The hill hadn’t quite collapsed, but a dip now curled up around me, holing me in. It took a minute for me to register the fact that the surface under my feet had suddenly turned fiery hot. I had heard rumors of lava and hot fiery liquid and there seemed no other conclusion as goop began to fill in the pocket I had accidently created. Yelping, I fought to climb out but there was nothing to grab hold to on these make-shift walls. Instead, I seemed to be sinking deeper into the goop melting the bottoms of my green shoes, slowly burning its way to the curled tip. Attempting to escape the immense pain, I fell rear-end first into the pile of gel, my arms sticking out to catch myself. I shot back to my feet in seconds but I had gotten a whiff of the goop; my newfound nemesis, the fiery goo, was the scent I had been tracking!
Since my hands were covered in it now, I brought one hand to my mouth and my tongue made a circle around the tip of my finger. Air expelled quickly between my teeth before I was licking both hands. I now knelt, ignoring the intense burning, and scooped handfuls of the yellowish goo and shoved it down my throat, not caring that it scoured a path on its way down. It didn’t take long for me to discover that dipping the hardened dough into the goop added an extra zing. Soon, though I had barely ate a little hole into the hill over all, enough for maybe a person of my size or a small beetle or worm to wriggle their way down to the center, my belly bulged out, testing the limits of my green shirt. I set my hand on my belt and unbuckled it, lying down in the hill that had grown to a mere lukewarm. My eyelids heavy, my eyes drifting close, my body relaxing in the bath-like qualities of the hill, I fell into a deep slumber …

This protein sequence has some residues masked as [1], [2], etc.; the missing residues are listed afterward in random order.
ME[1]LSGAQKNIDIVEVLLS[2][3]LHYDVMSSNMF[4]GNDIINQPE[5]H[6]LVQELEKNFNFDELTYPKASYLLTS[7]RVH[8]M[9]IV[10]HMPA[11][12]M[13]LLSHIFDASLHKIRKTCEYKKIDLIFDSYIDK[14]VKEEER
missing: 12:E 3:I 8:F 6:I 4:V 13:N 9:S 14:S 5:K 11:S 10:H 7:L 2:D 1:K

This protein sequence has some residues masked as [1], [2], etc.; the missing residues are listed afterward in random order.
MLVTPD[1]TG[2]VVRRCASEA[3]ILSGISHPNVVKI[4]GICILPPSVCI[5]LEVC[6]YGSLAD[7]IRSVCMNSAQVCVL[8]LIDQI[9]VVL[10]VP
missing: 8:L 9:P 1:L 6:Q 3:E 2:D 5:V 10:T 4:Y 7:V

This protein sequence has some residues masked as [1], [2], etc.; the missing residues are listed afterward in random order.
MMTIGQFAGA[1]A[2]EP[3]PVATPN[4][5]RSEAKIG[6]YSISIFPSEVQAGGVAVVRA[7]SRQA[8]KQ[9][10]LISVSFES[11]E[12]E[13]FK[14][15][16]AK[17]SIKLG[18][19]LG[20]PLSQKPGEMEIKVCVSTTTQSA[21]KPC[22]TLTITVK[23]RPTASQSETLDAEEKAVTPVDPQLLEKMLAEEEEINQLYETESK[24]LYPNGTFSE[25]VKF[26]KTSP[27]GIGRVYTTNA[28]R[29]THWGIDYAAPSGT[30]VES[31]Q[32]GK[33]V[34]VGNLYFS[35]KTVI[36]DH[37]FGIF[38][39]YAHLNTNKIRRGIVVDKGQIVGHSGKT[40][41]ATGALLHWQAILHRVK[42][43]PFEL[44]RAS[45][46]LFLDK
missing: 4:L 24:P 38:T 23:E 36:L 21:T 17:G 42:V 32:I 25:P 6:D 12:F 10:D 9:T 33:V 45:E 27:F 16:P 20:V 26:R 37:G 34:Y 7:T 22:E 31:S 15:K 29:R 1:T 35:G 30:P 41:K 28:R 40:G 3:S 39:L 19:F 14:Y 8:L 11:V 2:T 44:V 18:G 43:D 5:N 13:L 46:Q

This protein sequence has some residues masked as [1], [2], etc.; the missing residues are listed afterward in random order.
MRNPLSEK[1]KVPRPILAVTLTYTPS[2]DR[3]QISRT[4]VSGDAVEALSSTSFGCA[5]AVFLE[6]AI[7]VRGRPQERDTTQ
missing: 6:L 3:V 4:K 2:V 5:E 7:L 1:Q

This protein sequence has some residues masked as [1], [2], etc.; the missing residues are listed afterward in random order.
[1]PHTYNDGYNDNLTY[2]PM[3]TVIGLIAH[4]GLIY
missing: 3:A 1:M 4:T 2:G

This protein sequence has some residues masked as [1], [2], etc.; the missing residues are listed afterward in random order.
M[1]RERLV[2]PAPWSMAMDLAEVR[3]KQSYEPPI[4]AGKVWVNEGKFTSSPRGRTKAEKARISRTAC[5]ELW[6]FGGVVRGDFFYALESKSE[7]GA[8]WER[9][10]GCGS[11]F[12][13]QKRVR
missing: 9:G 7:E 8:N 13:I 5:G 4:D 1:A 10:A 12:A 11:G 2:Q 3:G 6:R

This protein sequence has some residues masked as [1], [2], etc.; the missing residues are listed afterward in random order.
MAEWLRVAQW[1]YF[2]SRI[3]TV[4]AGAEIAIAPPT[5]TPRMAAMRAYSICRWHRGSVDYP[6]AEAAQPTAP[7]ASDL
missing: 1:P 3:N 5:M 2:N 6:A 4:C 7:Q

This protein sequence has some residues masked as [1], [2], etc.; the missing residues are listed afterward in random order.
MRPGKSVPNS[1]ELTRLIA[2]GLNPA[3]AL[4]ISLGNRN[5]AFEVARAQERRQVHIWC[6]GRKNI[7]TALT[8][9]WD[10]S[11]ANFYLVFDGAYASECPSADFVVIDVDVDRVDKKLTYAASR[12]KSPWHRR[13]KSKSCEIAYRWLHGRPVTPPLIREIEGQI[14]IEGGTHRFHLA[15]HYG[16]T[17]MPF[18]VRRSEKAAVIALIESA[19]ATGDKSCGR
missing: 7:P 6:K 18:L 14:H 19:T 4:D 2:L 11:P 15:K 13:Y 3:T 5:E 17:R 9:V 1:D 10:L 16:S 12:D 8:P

I shivered, wrapping a green cloak about my shoulders as large white objects pounded on the ground around me, melting into liquid to drown me in as they each landed. Heart beating faster, I raced to a cave in the distance, trying to attach myself to the grizzly lumbering to the same destination ahead but I was too far behind. Water popped up to my right then to my left and, without a chance to blink, it all came in, sucking at me, trying to pull me with it. I struggled to free myself with no luck; I was trapped within a water droplet, without oxygen to breathe. My breath left and the next time I sucked in, water flooded my lungs. Screaming only made it worse, drowning me that much faster with no sign of help, the grizzly long gone …
I blinked in the bright light, sunlight having already dried my clothes. I rose to see myself surrounded by beautiful flowers in a ring and sitting right in the middle was a large hill of dough. The scent was tantalizing and I couldn’t have resisted moving towards it even if I had wanted to. And, as the case stood, I didn’t. It wasn’t until I had climbed up most of it that I noticed a beautiful creature perched atop. Her red hair flowed down her back, pushing over her shoulders, a strand hiding part of one of her bright blue eyes from my sight. Still, the rest of it and the other one met my gaze and a tinkle of chimes met my ear. Feeling as though I was watching it all from above, I realized she was laughing. I smiled at her and she smiled back.